Great Lakes Observing & Forecasting Systems

Lake Circulation and GLCFS: Can HRRR meteorological forcing conditions be used to improve hydrodynamic forecasting skill?

Overview and Objectives

This project evaluates the new National Centers for Environmental Prediction (NCEP) High-Resolution Rapid Refresh (HRRR) model output for the Great Lakes. The HRRR model is a rapid update weather model that uses radar and other observations to improve forecasted weather conditions. Currently, the operational forecasting systems (OFS) including the Great Lakes Operational Forecast System (GLOFS) and the Great Lakes Coastal Forecasting System (GLCFS) do not use radar data as part of the surface marine observations that drive the hydrodynamic simulations. In addition, the existing OFS use hourly, interpolated meteorological observations to determine over-lake conditions and as a result are unable to resolve fine-scale convective processes and some coarse-scale over-water wind conditions. Currently, the next generation of the GLCFS is under development using the Finite Volume Coastal Ocean Model (FVCOM); the first model, Lake Erie Operational Forecasting System (LEOFS), became operational in May 2016. The HRRR model has been identified as a candidate for meteorological forcing conditions needed by the FVCOM Lake Erie model (LEOFS); however, no study of hydrodynamic response on any body of water has been carried out. Although the potential for HRRR to improve meteorological outlooks is known, we do not know how well the HRRR resolves over-water conditions for the Great Lakes (at 3km scale) or how hydrodynamic models will respond to the implementation of rapid-update weather forcing. The objective of this project is to answer key questions pertaining to the suitability of HRRR for hydrodynamic OFS implementation and improvement to model skill.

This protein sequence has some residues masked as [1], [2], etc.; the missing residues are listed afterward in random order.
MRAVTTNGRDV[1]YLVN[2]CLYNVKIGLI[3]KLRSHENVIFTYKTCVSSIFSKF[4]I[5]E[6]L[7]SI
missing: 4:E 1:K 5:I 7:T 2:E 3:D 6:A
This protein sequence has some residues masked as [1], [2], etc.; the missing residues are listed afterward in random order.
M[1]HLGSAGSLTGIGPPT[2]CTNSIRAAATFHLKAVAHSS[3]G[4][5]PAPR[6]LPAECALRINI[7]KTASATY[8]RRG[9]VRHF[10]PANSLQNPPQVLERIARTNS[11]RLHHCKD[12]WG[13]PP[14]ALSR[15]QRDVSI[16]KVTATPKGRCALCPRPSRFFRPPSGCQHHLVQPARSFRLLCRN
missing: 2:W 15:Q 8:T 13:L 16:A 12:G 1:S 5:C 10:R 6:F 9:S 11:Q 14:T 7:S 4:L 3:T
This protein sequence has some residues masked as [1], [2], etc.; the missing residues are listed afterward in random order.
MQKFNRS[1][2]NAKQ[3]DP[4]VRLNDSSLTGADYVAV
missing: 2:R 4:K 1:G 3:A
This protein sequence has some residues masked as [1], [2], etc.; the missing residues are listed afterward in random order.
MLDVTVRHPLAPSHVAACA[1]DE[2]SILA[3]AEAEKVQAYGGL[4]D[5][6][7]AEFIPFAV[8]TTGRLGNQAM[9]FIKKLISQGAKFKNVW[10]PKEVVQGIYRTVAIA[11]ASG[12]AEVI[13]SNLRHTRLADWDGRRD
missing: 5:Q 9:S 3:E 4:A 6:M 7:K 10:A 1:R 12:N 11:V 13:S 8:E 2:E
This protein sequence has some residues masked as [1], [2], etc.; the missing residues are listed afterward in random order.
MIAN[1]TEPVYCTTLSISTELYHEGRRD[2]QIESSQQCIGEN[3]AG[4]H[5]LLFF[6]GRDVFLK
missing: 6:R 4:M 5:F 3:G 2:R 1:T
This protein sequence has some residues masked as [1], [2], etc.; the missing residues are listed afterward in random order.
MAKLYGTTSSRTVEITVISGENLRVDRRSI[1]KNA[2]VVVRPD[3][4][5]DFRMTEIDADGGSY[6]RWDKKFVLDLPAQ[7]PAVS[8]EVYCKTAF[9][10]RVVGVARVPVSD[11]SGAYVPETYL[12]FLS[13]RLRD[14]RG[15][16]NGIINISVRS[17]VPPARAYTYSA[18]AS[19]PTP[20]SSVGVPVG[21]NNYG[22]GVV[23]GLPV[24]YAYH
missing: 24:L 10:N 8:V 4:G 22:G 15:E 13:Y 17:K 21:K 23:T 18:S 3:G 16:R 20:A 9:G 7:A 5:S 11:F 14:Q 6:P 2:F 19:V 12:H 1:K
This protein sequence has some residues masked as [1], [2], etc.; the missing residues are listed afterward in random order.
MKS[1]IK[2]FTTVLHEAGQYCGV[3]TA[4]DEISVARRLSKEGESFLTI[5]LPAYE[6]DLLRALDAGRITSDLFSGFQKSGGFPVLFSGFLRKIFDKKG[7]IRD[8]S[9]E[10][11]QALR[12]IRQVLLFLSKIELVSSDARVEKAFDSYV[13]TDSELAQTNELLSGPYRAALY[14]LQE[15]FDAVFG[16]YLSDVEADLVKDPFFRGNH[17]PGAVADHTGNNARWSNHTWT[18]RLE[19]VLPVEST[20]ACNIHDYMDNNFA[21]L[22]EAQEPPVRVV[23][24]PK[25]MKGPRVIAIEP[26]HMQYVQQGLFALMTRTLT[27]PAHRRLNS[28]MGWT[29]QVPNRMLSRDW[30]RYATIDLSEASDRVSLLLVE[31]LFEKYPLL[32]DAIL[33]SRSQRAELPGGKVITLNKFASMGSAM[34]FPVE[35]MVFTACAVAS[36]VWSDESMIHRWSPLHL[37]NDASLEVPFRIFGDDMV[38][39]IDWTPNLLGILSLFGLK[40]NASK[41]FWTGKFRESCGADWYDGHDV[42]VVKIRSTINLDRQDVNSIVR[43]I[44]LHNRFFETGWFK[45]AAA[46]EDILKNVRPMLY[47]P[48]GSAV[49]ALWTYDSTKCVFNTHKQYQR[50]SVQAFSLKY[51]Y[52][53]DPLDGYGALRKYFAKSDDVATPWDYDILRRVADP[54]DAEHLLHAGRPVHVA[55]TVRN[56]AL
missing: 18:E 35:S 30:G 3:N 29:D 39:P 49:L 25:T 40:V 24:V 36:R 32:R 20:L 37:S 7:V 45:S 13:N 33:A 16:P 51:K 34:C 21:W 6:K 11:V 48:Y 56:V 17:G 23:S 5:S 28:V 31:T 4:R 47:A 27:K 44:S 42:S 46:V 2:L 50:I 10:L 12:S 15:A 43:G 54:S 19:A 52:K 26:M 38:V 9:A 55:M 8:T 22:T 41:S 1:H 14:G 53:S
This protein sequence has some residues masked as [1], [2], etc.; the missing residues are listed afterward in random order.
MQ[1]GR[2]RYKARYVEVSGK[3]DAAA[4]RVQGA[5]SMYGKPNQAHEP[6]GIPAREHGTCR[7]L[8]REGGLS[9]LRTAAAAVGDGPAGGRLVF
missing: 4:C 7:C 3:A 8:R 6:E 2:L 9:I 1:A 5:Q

Beletsky, R., D. Beletsky, J. Wang and N. Hawley. 2016. Winter Circulation in the Presence of Ice in Lake Erie. The 23nd IAHR International Symposium on Ice, May 31 – June 3, 2016, Ann Arbor, MI.

Beletsky, D., R.Beletsky, N. Hawley and J. Wang. Seasonal Circulation and Thermal Structure of Lake Erie. 18th Workshop on Physical Processes in Natural Waters, Landau, Germany, August 25-28, 2015.

Beletsky, D., R.Beletsky, N. Hawley and J. Wang. Interannual variability of winter circulation and ice in Lake Erie. IAGLR, May 25-29, 2015, Burlington, VT.

PrincipaI Investigator(s):
Dmitry Beletsky (CILER)

NOAA Technical Lead(s):
Eric Anderson (NOAA-GLERL)